A “wildly entertaining” (NPR), “gripping” (The Washington Post) work of historical fiction about an incendiary tragedy that shocked a young nation and tore apart a community in a single night, from the author of Florence Adler Swims Forever.Richmond, Virginia 1811. It’s the height of the winter social season, the General Assembly is in session, and many of Virginia’s gentleman planters, along with their wives and children, have made the long and arduous journey to the capital in hopes of whiling away the darkest days of the year. At the city’s only theater, the Charleston-based Placide & Green Company puts on two plays a night to meet the demand of a populace that’s done looking for enlightenment at the front of a church. On the night after Christmas, the theater is packed with more than six hundred holiday revelers. In the third-floor boxes sits newly widowed Sally Henry Campbell, who is glad for any opportunity to relive the happy times she shared with her husband. One floor away, in the colored gallery, Cecily Patterson doesn’t give a whit about the play but is grateful for a four-hour reprieve from a life that has recently gone from bad to worse. Backstage, young stagehand Jack Gibson hopes that, if he can impress the theater’s managers, he’ll be offered a permanent job with the company. And on the other side of town, blacksmith Gilbert Hunt dreams of one day being able to bring his wife to the theater, but he’ll have to buy her freedom first. When the theater goes up in flames in the middle of the performance, Sally, Cecily, Jack, and Gilbert make a series of split-second decisions that will not only affect their own lives but those of countless others. And in the days following the fire, as news of the disaster spreads across the United States, the paths of these four people will become forever intertwined. Based on the true story of Richmond’s theater fire, The House Is on Fire is a “stunning” (Jeannette Walls, New York Times bestselling author of The Glass Castle), “all-consuming exploration” (E! News) that offers proof that sometimes, in the midst of great tragedy, we are offered our most precious—and fleeting—chances at redemption.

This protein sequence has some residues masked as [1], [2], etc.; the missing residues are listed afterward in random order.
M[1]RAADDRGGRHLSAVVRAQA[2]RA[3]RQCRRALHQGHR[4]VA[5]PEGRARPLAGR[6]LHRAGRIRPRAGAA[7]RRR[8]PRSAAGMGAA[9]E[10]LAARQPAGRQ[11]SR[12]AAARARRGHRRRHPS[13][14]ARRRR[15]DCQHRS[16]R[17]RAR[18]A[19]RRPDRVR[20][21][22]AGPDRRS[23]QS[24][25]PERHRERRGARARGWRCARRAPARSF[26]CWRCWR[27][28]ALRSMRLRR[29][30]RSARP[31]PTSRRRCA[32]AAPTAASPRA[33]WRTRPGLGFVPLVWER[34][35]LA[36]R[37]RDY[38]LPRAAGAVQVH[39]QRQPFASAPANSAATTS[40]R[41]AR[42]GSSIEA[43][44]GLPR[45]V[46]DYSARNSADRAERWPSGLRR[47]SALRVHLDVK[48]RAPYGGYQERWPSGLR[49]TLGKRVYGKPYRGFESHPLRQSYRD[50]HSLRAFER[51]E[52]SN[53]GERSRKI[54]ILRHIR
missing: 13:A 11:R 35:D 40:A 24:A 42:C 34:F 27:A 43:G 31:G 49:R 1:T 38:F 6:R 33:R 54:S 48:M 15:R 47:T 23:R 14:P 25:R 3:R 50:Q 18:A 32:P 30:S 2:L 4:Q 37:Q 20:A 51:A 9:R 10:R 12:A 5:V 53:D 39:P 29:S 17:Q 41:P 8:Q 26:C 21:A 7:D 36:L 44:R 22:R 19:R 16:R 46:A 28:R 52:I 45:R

A courageous wife, mother, and resister confronts the devastation of World War II in a heartbreaking and hopeful novel by the bestselling author of The Venice Sketchbook and The Tuscan Child. Londoner Madeleine Grant is studying at the Sorbonne in Paris when she marries charismatic French journalist Giles Martin. As they raise their son, Olivier, they hold on to a tenuous promise for the future. Until the thunder of war sets off alarms in France. Staying behind to join the resistance, Giles sends Madeleine and Olivier to the relative safety of England, where Madeleine secures a job teaching French at a secondary school. Yet nowhere is safe. After a devastating twist of fate resulting in the loss of her son, Madeleine accepts a request from the ministry to aid in the war effort. Seizing the smallest glimmer of hope of finding Giles alive, she returns to France. If Madeleine can stop just one Nazi, it will be the start of a valiant path of revenge. Though her perseverance, defiance, and heart will be tested beyond imagining, no risk is too great for a brave wife and mother determined to fight and survive against inconceivable odds.